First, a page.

Dancing Away The Years

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A number of women are taking to dance in their later years thanks to the efforts of Athma Laya, a platform for all women to dance, age no bar.

What do Acharya Vinoba Bhave and the dancers of Athma Laya have in common?

Acharya once said, “If we wish our nature to be free and joyous, we should bring our activities into the same order.”
The ‘not-so-young’ dancers from Athma Laya echo the sentiments of Acharya Bhave in their art and dance with passion. “I feel lithe, sprightly, joyous, and youthful and I walk with a spring in my steps,” says Meenakshi Ramanathan who is in her late 50s. Her voice too has the lilt of a dancer.

Meenakshi as Aanadalakshmi

Recalling that she couldn’t pursue dancing beyond the age of 15 and having missed out on the traditional Arangetram, the debut on-stage performance – Ramanathan always felt that she had missed the bus to the pleasures of dance.

“I had come across a stage performance in 2014 by the dancers from Athma Laya. Truth be told, I was far from impressed as the dancer in me was looking for perfection. But over time, I realized that it was ‘the’ place for dancers like me who want to pursue dancing beyond what one would call the dancing age.”

Athma Laya is a platform for all women to dance despite being way past the shelf life in the dancing sphere. Ramanathan joined the school and realized her dream of giving a performance on stage for the first time in her life during their annual program last year in 2018,  called ‘Dance hour nite’.

“Everybody gets a chance to come to the front to perform,” says Ramanathan who danced in three of their items — Aanandalaksmi; Garuda Gamana and the Kashmiri rofu. “I felt tremendous joy in performing and while seeing my grown-up son video graphing from a vantage point.”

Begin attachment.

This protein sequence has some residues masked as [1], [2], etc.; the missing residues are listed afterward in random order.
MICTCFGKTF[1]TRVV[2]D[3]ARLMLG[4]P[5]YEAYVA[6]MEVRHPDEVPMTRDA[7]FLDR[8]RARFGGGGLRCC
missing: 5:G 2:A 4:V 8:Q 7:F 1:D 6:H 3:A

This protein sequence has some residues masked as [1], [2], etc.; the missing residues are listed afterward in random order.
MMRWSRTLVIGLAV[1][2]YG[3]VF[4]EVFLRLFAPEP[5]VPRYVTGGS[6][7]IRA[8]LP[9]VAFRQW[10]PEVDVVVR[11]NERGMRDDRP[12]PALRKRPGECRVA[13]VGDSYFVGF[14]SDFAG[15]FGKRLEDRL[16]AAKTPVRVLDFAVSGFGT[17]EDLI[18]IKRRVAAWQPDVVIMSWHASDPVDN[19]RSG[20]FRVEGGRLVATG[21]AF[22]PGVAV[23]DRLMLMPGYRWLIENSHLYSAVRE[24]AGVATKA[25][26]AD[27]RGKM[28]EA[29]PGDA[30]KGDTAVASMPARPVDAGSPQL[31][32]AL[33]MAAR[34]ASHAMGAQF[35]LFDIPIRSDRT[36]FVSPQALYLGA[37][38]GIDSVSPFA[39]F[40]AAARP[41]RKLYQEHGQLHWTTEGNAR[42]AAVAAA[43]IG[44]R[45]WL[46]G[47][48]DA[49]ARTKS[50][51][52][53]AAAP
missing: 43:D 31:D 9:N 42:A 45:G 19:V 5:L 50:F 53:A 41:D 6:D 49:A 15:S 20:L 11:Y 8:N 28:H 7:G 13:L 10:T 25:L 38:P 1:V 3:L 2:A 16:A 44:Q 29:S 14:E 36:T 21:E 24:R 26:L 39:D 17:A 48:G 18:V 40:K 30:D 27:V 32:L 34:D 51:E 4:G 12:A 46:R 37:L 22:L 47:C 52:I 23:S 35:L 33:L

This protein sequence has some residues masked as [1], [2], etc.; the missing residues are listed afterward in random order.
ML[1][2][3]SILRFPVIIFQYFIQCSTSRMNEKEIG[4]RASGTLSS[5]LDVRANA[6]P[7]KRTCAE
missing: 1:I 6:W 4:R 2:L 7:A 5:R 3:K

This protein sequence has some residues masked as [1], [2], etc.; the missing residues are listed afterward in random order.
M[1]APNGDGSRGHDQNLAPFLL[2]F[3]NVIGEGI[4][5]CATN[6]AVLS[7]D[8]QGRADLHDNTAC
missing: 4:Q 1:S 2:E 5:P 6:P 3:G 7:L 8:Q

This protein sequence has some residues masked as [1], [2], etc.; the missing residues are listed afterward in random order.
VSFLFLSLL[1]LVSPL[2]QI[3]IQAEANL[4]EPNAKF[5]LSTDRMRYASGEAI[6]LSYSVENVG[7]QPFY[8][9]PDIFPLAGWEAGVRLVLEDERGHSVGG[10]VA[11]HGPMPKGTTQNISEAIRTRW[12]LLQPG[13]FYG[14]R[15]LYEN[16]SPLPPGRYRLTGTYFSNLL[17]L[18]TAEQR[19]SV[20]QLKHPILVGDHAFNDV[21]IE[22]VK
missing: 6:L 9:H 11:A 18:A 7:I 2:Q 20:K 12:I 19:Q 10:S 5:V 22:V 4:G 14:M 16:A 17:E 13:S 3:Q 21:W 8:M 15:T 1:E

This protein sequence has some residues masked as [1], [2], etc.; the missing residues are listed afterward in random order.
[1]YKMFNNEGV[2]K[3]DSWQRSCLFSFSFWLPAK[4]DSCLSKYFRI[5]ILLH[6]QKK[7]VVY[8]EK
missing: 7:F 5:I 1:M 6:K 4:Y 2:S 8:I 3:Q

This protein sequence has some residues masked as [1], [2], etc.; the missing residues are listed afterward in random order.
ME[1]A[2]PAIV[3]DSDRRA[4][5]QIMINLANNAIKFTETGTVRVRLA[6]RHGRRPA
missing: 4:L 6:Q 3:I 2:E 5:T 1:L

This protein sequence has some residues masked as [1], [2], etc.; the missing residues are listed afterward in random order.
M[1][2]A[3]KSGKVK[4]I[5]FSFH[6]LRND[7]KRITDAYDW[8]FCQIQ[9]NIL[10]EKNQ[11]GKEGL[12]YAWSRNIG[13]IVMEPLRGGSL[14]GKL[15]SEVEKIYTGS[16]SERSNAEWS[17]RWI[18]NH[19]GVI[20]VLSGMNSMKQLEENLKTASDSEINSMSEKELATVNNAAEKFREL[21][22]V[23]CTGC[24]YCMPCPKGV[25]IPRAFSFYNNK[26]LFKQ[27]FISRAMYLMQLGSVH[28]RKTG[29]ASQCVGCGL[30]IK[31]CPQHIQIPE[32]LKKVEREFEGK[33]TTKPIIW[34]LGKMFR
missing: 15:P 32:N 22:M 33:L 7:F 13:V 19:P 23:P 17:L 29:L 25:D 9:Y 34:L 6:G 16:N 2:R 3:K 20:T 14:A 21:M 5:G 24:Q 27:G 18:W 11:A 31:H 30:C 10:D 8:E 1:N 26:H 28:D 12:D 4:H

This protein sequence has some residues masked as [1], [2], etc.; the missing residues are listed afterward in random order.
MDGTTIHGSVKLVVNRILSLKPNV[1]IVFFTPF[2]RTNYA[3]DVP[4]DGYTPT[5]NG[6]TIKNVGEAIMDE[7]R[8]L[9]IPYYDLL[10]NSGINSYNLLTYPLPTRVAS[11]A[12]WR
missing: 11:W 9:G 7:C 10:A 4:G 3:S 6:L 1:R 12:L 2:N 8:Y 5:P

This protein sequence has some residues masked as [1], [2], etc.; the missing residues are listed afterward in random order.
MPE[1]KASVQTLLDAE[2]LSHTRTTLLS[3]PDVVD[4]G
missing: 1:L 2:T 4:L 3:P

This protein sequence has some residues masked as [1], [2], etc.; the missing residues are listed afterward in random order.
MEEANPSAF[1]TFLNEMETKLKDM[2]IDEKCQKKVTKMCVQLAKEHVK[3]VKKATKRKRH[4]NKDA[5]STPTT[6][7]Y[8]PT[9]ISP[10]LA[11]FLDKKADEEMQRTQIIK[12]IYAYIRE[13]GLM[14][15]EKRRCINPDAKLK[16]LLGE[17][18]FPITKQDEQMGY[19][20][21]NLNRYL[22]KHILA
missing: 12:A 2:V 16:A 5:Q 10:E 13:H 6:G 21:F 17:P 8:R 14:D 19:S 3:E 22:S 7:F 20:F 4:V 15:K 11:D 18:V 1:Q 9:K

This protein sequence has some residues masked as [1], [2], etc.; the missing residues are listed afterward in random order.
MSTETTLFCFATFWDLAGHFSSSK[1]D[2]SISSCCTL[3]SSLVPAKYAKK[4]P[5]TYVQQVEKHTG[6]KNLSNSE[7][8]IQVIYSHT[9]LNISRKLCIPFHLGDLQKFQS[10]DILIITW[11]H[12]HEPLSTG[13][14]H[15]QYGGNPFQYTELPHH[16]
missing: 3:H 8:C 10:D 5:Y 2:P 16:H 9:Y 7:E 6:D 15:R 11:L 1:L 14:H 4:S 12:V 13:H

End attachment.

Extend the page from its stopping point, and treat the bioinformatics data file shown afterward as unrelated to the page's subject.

Does Dance Help As We Age?
Research has found that dancing improves strength and muscle function in older adults, as well as increasing balance and flexibility, leading to better stability and fewer injuries. Dancing can also improve your cardiovascular health and takes care of overall emotional well-being. Mala Bharath launched Athma Laya in 1998 with a deep commitment to women.

“Most women who wanted to dance couldn’t due to societal norms yet the passion was latent and sometimes glowing strong.”

Hence, she started Athma Laya, a dance school that teaches Bharatanatyam as a therapy for women. Her predominant aim is to see a lot of “happy women smile” for whom dancing as a hobby or dream was paid put by marriage or other limitations or who earlier had limited resource to learn. Bharath feels that the journey itself has been an evolution. “We focus on not just the steps or the physical aspect of dance but also the emotional balance which is taken care of through expression and also focus on meditation for clarity of thought. Ours does not focus on perfection but more to do with passion.” Bharath reinstates.

Athma Laya’s once a week class allows dancers to dance within their limitations. Interestingly, the dancers constantly stretch beyond that, surprising themselves in the process. All they need to join a class is a medical certificate and an intrinsic motivation to come to the class, rain or shine.